Matt Mihaly
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Bon voyage, guys. You came, you saw, you conquered. Onto new and exciting things I hope.

Mike Griffin
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Interviewed both gentlemen on a few occasions over the years; great people.
Sad to see them shift tracks, but they've certainly left behind a legacy of killer games
and classy leadership.

Quest Complete.

Mike Motoda
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Zeschuk's new venture is something I can definitely support. Let me know if you need additional beer "testers". :) Good luck to the both of them.

Alex Covic
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This answers all my questions as of late (EA) ... thanks for the fish, Duders, and some of the most amazing games in video game history.

Dave Troyer
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Some awesome guys doin' some awesome stuff.

I agree with Rob Wright up there. It isn't easy when you dump heart and soul into some projects and they don't get received well, maybe even more so after you taste some awesome success.

Though, I don't blame them for the flaws that started appearing in recent games, I blame the pressure they obviously had on them to deliver and the people under them that cut corners within development.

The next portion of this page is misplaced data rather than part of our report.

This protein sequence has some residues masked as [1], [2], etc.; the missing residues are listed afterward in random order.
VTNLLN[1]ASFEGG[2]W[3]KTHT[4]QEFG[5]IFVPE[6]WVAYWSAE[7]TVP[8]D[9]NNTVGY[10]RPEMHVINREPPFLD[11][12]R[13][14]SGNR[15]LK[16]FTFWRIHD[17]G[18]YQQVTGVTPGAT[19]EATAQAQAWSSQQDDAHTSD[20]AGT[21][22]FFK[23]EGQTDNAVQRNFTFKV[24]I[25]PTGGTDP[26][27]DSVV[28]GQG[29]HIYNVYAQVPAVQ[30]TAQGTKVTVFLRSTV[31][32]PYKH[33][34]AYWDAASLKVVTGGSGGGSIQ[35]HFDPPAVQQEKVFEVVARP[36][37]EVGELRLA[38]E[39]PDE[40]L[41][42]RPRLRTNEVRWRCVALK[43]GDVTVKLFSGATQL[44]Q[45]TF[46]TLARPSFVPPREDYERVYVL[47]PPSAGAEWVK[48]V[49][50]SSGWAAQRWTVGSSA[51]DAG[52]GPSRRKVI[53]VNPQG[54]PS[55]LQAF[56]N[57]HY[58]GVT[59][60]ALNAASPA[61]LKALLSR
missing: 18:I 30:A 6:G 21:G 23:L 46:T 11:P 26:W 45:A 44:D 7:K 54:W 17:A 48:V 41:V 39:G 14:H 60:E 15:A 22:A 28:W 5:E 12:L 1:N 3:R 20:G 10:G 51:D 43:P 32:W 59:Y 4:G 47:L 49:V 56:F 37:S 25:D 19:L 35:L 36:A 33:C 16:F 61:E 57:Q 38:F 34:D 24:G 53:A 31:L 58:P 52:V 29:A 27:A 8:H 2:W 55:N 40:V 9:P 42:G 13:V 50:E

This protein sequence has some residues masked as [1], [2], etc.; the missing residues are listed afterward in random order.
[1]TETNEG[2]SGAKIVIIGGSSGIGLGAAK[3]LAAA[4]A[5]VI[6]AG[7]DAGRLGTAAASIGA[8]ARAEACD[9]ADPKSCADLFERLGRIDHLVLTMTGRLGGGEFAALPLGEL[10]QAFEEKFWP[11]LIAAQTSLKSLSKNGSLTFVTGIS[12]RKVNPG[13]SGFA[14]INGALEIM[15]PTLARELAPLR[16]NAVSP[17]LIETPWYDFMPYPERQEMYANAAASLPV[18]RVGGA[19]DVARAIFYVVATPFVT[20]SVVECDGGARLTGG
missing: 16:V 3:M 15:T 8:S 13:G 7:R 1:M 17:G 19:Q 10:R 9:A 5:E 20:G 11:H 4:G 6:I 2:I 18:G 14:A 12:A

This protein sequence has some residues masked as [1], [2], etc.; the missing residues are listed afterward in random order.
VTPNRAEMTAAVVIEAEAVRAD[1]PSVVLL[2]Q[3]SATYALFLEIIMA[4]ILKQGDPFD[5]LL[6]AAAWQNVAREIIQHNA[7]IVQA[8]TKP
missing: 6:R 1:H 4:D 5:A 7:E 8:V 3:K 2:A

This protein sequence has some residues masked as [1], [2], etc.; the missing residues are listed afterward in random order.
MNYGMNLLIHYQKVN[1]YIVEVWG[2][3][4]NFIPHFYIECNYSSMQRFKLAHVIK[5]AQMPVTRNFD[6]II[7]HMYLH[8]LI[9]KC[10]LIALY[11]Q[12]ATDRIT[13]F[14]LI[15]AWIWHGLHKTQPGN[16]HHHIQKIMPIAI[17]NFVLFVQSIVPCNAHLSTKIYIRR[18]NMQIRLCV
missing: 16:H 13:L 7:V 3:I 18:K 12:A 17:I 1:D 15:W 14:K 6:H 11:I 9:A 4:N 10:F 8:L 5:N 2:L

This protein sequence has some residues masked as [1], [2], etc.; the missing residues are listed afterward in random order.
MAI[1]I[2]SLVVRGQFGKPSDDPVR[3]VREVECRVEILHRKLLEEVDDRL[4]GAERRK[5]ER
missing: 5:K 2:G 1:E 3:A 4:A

Really some sad news, but I wish them the best and I appreciate everything they've done for the industry as a whole.

Rob Wright
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That's the thing -- I know this is being portrayed by BioWare and the doctors themselves as a pursuit of new interests and creative challenges, and I agree that's probabaly a big part of it, BUT...'d have a hard time convincing me that the turmoil and pressure of the last couple years hasn't taken a toll on them. In other words, if ME3 hadn't been assailed by fans and SWOTOR was at 5 million subscribers and counting, I doubt they'd be moving on or blogging about lost passions.

Mathieu Dumont
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A sad day for the industry. Two pillars of the Western RPG genre are now gone. Let's hope they find satisfaction in their new endeavors.

Troy Walker
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a large company can suck the life and passion out of you...

Axel Cholewa
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People like Muzyka and Zeschuk are probably not driven away from games just by mediocre receptions of their latest games. You don't get that far if you can't stand a few throwbacks (though these might be the hardest ones for them).

I am actually happy to see two people with such a secure position in a still growing industry make such major changes in their lives. They show that if you have reached your goal, you should not just continue on that path only for the sake of financial safety.

Good luck to both, but especially to Dr. Muzyka (sorry, Dr. Zeschuk, but I live in Germany, and I know enough about beer already to be passionate about you endeavor ;)

Mike Weldon